A new shock poll from Harvard’s student newspaper, the Crimson, shows that of graduating seniors, only 6.4% are conservative-leaning in their politics. This is of course wildly out of step with a country almost evenly divided ideologically. While the poll raises familiar questions about progressive hegemony in arts, entertainment, corporate boardrooms, and a plethora of other American institutions, in this case, it is particularly dangerous.
Harvard, and indeed the entire Ivy League play a unique role in how America governs itself. In fact, they always have. Part of the raison d’etre of America’s oldest college was to produce men who learned enough to serve in the government of the fledgling Massachusetts Bay Colony of the mid-17th Century. Nearly 400 years later Harvard is still a pipeline to power, it is still where those who make decisions for others are trained in such pursuits.
There is a key difference today, however.
Back in 1640, policy in Boston was decided almost exclusively by elected officials who answered to voters. Today, however, most of America’s government is composed of unelected bureaucrats. Because of this, the far left bias of the highly educated produces bizarre results that nobody ever voted for. Things like men competing in women’s sports, grants for Critical Race Theory (CRT), and even “disinformation boards,” are codified not by ballot, but by the progressive whims of our Ivy-educated elites.
This is not entirely new, of course. In fact, in the 1950s the seminal text of movement conservatism was a book titled, “God and Man at Yale.” The author, William F Buckley, decried the excesses of liberalism at his alma mater, but while he saw extreme bias in the institution, he did not see the utter and total lack of tolerance for “wrongthink” that has become the center of our current discussions about higher education.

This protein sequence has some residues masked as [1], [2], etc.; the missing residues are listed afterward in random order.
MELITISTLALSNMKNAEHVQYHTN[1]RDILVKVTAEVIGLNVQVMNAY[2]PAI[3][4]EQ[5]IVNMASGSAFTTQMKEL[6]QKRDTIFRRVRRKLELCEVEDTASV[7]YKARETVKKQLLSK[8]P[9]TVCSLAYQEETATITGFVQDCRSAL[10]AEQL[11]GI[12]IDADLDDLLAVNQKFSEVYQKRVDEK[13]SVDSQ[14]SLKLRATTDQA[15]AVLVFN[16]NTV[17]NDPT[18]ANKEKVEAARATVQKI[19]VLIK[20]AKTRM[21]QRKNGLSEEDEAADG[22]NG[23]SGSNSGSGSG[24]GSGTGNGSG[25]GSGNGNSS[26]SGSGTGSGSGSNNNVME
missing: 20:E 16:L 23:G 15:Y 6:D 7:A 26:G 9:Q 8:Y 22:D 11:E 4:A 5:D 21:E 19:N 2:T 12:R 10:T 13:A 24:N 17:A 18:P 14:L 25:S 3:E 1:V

Today, these campuses are home to a toxic combination of beliefs, where conservative ideas are not only rare to find, but any attempt to bring in outside voices that reflect the views of millions upon millions of Americans are shut down as bigoted, or unsafe.
This progressive silo is how so many graduates of elite schools—who run much of our nation—come not only to believe that their political beliefs are the right and true ones, but that in fact, they are the only ones.
Many esteemed thinkers argue that the woke progressivism in vogue at these top schools is, in fact, a new religion. And while some of the rituals have a religious flavor, one key ingredient is missing. Religion requires a duty to a God or object outside of oneself and one’s whims. In contemporary progressivism, the source of all morality and even reality itself is the self. Hence, phrases like “this is my truth.”
What we have here is not a religion, but a grand unifying principle. Religions produce consistent maxims or rules that generally apply to all people in all circumstances. The grand unifying theory of modern progressivism produces no such precepts, rather it creates a network of tenuous connections that buttress each other. Another way to say this is that the principles of progressivism intersect. This intersectionality—in which only certain people are allowed to say certain things based on their self-described identity—is how a Supreme Court nominee can say, with a straight face, that she has no idea how to define the word woman.
Today we find ourselves with a batch of young, high-end civil servants who learned more about the principles of equity than the principle of government, who are more rooted in the sins of our founding than in its elegant promise. The upshot of this is that these unelected officials lead a nation and a culture that they don’t really like very much.
There are two basic ways to address this problem. One is for the institutions like Harvard to, dare I say, liberalize and allow for a broader ideological range of thought. Don’t hold your breath for that. The other option is for all of us—but especially those who do government hiring—to end this primacy of the Ivy League. Are we truly convinced anymore that a Harvard man can better lead us than a good student from a state university? Perhaps one that actually has conservatives on campus?
So long as we continue to pretend that Harvard and other elite schools produce uniquely qualified public servants, the farther our government will stray from the ideas and the will of the people. Let’s cut off the ‘Ivy-to-government’ pipeline and give some other folks a chance. If nothing else, it might wake up the woke ivory tower and show them how single ideology education is a path to its own irrelevance.
David Marcus is a writer and theater artist based in Brooklyn, NY.
The views expressed in this opinion piece are the author’s own and do not necessarily represent those of The Daily Wire.